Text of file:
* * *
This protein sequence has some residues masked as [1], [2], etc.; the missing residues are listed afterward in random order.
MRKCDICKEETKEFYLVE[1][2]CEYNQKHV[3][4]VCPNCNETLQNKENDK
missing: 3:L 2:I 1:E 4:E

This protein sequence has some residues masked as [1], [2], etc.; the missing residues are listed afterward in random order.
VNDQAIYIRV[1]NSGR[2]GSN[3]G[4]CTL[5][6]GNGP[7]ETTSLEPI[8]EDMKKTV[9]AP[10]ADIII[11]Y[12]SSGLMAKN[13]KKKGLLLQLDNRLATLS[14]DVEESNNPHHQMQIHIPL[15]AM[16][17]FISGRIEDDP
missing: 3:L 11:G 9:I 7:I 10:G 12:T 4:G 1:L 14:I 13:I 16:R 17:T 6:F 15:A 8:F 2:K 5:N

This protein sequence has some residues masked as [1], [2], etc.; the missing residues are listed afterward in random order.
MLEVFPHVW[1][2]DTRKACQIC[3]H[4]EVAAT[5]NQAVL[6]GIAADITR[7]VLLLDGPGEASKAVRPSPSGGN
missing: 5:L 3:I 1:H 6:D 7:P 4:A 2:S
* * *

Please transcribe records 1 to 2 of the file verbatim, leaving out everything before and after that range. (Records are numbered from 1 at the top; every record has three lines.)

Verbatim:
This protein sequence has some residues masked as [1], [2], etc.; the missing residues are listed afterward in random order.
MRKCDICKEETKEFYLVE[1][2]CEYNQKHV[3][4]VCPNCNETLQNKENDK
missing: 3:L 2:I 1:E 4:E

This protein sequence has some residues masked as [1], [2], etc.; the missing residues are listed afterward in random order.
VNDQAIYIRV[1]NSGR[2]GSN[3]G[4]CTL[5][6]GNGP[7]ETTSLEPI[8]EDMKKTV[9]AP[10]ADIII[11]Y[12]SSGLMAKN[13]KKKGLLLQLDNRLATLS[14]DVEESNNPHHQMQIHIPL[15]AM[16][17]FISGRIEDDP
missing: 3:L 11:G 9:I 7:I 10:G 12:T 4:G 1:L 14:I 13:I 16:R 17:T 6:F 15:A 8:F 2:K 5:N